All About Different Types of Hearing Loss

Friday, 5 June 2009  |  Paul
Hearing impairment or deafness is when your hearing is affected by a disease, disorder, or injury. Different levels of hearing impairment are defined by the quietest sound heard. This is measured in decibels. Below are the different levels of hearing loss:
  • Mild deafness - The quietest sounds heared are between 25 and 39 decibels. Mild deafness can cause some difficulty following speech, in noisy areas.
  • Moderate deafness - The quietest sounds heared are between 40 and 69 decibels. People with moderate deafness may have difficulty following speech without a hearing aid.
  • Severe deafness - The quietest sounds heared are between 70 and 94 decibels. People with severe deafness will usually need to rely on lip-reading or sign language, even with a hearing aid.
  • Profound deafness - The quietest sounds heared are 95 decibels or more. People with profound deafness will usually need to rely on lip-reading or sign language.
Many people suffer from different types of hearing loss, such as not being able to hear certain words or not being able to hear properly if there is too much background noise. Below are some of the different types of hearing loss:
  • High Frequency Hearing Loss – This is one of the most common types of hearing loss. Approximately 60% of the sounds needed to understand speech are located in the high frequencies. High frequency hearing loss makes speech difficult to decipher as many important speech cues are not heard. High frequency hearing loss is often progressive and people may be unaware that their hearing has deteriorated. The sounds that someone with high frequency hearing loss hears can be described as 'vowelly' as the vowels make up most of what can be heard. High frequency hearing loss affects up to 95% of hearing impaired people. Those with high-frequency hearing loss cannot hear sounds like ‘st’ and ‘ch’, so words like stair and chair result in sounding like air.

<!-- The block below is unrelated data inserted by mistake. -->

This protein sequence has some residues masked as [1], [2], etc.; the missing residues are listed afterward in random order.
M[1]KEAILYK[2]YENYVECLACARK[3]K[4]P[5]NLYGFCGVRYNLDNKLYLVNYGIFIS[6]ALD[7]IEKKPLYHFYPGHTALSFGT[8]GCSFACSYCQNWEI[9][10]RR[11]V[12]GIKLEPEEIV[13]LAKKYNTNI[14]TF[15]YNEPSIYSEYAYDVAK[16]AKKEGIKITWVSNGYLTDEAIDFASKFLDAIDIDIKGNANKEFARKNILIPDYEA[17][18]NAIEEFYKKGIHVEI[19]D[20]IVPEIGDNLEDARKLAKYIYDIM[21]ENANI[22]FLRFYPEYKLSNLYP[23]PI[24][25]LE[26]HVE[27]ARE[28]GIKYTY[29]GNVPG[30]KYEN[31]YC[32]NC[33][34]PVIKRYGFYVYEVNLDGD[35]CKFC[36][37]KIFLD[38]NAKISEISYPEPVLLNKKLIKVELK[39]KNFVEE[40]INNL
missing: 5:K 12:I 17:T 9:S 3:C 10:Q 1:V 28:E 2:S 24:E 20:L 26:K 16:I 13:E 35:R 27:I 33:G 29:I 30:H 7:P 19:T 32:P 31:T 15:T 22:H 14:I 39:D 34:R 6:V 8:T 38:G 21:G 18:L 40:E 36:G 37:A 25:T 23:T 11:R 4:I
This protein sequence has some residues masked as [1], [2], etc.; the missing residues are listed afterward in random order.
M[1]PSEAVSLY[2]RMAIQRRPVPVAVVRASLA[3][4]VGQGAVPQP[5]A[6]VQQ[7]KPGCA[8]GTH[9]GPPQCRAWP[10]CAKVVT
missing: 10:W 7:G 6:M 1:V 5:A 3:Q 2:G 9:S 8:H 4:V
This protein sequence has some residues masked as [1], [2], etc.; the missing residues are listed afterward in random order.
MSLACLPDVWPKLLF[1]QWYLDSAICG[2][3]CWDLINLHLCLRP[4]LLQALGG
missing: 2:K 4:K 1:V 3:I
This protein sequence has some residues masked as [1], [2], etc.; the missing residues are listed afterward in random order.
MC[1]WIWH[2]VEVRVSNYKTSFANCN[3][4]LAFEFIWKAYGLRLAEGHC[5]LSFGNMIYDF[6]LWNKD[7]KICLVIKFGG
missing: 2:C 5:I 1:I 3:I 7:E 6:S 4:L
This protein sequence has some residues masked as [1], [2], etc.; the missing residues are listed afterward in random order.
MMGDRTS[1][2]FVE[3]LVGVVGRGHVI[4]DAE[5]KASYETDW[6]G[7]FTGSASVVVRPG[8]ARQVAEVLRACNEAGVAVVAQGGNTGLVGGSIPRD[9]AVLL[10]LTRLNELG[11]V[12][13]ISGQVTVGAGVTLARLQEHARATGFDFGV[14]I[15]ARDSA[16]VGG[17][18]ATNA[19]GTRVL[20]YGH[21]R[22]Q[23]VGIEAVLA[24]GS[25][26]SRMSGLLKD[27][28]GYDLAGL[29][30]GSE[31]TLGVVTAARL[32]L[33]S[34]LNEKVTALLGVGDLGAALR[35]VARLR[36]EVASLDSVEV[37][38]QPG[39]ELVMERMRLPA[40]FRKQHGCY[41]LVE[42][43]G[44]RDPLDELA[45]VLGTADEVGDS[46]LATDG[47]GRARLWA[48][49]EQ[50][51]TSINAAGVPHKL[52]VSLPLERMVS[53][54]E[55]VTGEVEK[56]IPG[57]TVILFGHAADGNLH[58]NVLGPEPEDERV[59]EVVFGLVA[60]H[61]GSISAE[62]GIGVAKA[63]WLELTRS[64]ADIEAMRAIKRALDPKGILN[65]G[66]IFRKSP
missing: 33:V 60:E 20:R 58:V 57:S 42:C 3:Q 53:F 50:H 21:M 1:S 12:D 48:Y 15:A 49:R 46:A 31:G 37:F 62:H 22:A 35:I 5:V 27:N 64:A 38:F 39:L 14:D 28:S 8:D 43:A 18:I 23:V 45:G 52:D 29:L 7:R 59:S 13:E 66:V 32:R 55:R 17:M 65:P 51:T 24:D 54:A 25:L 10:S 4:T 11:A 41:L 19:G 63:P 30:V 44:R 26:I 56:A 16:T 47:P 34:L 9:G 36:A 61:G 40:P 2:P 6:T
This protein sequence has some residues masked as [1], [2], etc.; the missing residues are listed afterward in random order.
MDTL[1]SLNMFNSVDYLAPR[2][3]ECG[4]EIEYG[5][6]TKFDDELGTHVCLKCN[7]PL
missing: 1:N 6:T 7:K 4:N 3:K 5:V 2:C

• Background Sounds – These sounds are present in many environments and can be a serious source of distraction for people with a hearing impairment. This may be due to the hearing aid that is in use amplifying all sounds, not just the sounds the user needs to hear. This distraction often leads to difficulties in concentration and a lack of performance. Some digital hearing aids amplify sound frequencies around normal speech in an attempt to minimise background sounds. The simulation contains background sounds that are likely to be found in most office and educational settings. Much of it would go unnoticed by people without a hearing impairment.
  • Low Frequency Hearing Loss - A person who has low frequency hearing loss will have difficulties hearing many everyday sounds that are not words such as dogs barking, traffic noise and weather sounds. Low frequency hearing loss also affects the hearing of vowels which tend to be in lower frequencies.

There is now a good range of amplified telephones available on the internet to help people suffering from varying degrees of hearing loss. These specialist extra loud phones range on price from as little as £20.99 and can be purchased online. Many of the phones are hearing aid compatible and come with adjustable tone and volume controls.

Some of the phones available are specifically designed for people suffering from high frequency hearing loss. These amplified phones have an inbuilt sound equaliser so only the high frequency sounds are amplified. There is a wide choice of phones including corded and cordless phones and digital phones in range of colours including white, black and anthracite.

The amplified phones that are specifically designed for people with varying levels of hearing loss are eligible for VAT relief. This means that the VAT that is added to the total cost of the phone is discounted. Some online retailers offer this and it normally requires a form to be completed explaining why the customer is entitles to VAT releif.